Finance minister Arun Jaitley will present the fourth Budget of the BJP-led NDA government on February 1, 2017. It will be the last opportunity for making any big-bang announcement. On the geopolitical side, India needs to factor in the start of the Trump regime in the US, impact of Brexit, demonetisation and firming up of oil prices. On the tax front, there is an expectation of a moderate tax regime with the rollout of GAAR, BEPS and GST.
In Budget 2015, the FM had proposed to cut the corporate tax rate from 30% to 25%, over the next four years from then. Although Budget 2016 witnessed several tax exemptions and deductions being withdrawn, the FM did not give much relief at the corporate tax rate level. The tax rate in case of companies with gross receipts below Rs 5 crore in FY15 was brought down by 1% and start-up manufacturing companies could opt for a lower rate of 25%, subject to no exemptions being claimed.
Compared to various emerging economies, the corporate tax rate in India is high. South Africa, China and Russia have a corporate tax rate of 28%, 25% and 20%, respectively. Lowering the corporate tax rate at least to 28%, with a roadmap for further reduction to 25%, will provide a boost to the economy and will also make India a competitive jurisdiction. Also, moving away from distribution tax on dividend to direct tax in the hands of shareholders will be more consistent with tax regimes in other countries.
GAAR is slated to be effective from April 1, 2017. In anticipation of the onset of GAAR and the changing tax environment due to BEPS, India has already amended treaties with Mauritius, Singapore and Cyprus. There are number of issues on which clarity is still awaited. Income arising from transfer of investments made prior to April 1, 2017 has been grandfathered, though tax benefits obtained from an ‘arrangement’ entered into before April 1, 2017 are likely to attract GAAR. The administrative guidance on what type of arrangements will be covered by GAAR is still awaited. Further, it is not clear if GAAR will apply to situations covered by Specific Anti-Avoidance Rule. It would also help to clarify the interplay of GAAR and LoB provisions in the tax treaties. The India- Singapore tax treaty states that a contracting state is free to apply its domestic tax law and measures concerning prevention of tax avoidance or tax evasion. However, such a mention is absent in the renegotiated treaties with Mauritius and Cyprus.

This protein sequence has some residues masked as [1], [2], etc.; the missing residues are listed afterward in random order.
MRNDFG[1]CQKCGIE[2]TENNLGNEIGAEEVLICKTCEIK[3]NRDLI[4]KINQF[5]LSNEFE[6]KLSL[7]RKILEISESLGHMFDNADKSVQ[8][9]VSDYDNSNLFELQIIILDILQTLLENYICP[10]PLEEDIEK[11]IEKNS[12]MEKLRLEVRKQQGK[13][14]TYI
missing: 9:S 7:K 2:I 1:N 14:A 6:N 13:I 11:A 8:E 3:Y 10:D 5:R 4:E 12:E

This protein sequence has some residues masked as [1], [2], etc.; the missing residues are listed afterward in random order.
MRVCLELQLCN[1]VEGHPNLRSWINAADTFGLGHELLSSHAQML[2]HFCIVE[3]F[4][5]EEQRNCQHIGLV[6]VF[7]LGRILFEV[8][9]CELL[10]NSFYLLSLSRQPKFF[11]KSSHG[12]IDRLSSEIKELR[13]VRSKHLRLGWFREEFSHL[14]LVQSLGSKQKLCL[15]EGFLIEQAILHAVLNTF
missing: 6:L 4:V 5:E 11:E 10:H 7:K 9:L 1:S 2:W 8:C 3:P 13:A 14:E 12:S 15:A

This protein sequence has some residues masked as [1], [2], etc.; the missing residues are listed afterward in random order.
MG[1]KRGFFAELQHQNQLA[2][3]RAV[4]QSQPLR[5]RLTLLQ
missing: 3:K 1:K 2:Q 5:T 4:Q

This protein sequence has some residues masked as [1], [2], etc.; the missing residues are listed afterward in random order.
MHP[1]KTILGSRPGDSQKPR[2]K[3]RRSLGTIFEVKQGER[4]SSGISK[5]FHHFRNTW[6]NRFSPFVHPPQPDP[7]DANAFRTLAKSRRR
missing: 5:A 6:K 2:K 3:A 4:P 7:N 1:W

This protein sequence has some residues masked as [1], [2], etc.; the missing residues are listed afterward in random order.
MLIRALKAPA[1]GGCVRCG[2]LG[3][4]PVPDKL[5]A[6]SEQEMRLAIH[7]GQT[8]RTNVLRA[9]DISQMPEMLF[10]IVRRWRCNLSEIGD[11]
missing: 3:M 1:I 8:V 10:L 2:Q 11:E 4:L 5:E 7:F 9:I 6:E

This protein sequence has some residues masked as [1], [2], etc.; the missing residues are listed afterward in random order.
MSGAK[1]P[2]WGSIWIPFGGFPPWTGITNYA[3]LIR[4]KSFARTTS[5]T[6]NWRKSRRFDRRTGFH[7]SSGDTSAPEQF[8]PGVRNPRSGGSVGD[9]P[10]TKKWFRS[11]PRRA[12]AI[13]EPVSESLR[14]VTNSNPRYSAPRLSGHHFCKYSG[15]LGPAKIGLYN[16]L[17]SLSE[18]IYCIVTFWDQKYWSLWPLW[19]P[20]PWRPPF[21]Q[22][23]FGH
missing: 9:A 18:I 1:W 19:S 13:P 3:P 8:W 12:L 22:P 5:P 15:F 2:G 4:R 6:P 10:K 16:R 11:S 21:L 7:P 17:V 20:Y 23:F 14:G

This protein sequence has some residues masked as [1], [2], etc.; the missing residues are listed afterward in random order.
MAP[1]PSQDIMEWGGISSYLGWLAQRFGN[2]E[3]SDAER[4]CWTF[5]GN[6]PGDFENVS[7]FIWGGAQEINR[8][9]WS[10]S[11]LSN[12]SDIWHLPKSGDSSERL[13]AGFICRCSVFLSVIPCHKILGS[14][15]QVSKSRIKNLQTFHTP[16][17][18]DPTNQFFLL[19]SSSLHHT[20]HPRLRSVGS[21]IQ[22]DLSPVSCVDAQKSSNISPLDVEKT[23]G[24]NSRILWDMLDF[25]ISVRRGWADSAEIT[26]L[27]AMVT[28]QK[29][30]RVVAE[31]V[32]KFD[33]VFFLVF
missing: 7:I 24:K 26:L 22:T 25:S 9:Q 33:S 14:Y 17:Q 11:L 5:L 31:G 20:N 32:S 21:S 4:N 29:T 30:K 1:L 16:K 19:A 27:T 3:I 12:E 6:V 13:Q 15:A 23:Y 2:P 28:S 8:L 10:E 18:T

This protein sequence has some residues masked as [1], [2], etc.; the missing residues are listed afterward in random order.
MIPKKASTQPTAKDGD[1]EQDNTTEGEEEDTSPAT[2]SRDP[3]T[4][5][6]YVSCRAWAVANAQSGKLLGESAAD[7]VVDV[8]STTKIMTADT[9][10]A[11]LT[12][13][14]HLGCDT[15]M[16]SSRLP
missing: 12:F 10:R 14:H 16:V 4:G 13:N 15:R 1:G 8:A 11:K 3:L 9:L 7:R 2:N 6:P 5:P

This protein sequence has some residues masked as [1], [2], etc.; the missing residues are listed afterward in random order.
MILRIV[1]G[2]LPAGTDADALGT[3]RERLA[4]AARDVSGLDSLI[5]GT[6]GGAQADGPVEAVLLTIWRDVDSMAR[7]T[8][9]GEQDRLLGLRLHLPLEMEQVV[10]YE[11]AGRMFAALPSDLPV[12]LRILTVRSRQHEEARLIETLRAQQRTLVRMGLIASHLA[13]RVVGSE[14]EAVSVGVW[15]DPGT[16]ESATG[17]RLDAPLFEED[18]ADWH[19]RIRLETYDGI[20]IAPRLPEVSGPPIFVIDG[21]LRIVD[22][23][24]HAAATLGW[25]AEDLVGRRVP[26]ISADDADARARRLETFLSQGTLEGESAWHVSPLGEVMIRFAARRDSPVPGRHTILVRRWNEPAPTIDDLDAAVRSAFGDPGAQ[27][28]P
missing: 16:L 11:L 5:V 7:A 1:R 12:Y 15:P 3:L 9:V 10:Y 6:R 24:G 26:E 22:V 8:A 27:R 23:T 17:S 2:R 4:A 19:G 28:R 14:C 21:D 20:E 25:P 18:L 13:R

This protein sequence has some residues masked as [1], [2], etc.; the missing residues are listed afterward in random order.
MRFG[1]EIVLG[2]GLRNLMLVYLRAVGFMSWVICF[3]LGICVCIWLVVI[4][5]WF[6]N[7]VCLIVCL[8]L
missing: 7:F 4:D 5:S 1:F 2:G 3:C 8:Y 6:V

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India was late in the game in introducing Place of Effective Management (PoEM) as the residence criteria. PoEM assumes significance for foreign companies, especially foreign subsidiaries of Indian MNCs. It has been two years since this was introduced, and there is still no clarity or guidance on how to apply this rule. It is expected that the FM may scrap PoEM and introduce the concept of ‘Controlled Foreign Company’ (CFC) as an anti-avoidance measure. This will be in line with the practice in many countries. CFC is viewed as more effective as it will allow India to tax passive income (such as interest, dividend, royalties, capital gains, etc) of foreign companies owned and controlled by Indian shareholders.
India became the first country to impose equalisation levy, based on recommendations of the Expert Committee set up to look into taxation of digital economy. In Budget 2016, it introduced 6% levy on online advertisements and related services. The committee had recommended covering many other online services including cloud computing, designing, creating, hosting or maintenance of website, etc. It is expected that the government may expand the scope of levy to include other digital services.
The government has garnered a paltry sum of R146 crore by way of ‘equalisation levy’ till December 3, 2016. While the intention may be to tax foreign companies selling digital goods and services without establishing a taxable presence in India, such levy may increase the cost of Indian consumers. It will also be counter-productive as it will discourage digital transactions whereas the government’s thrust is on moving to Digital India.
A moderate and stable tax regime, with some administrative reforms, is what India needs today. With India assuming a significant role in the evolving international tax policy framework, it will be good if it could adopt a fair and pragmatic approach in resolving tax disputes with taxpayers.
With inputs from Ankush Bhutra, manager (direct tax), BMR & Associates LLP
The author, Shefali Goradia is partner (direct tax), BMR & Associates LLP.
Views are personal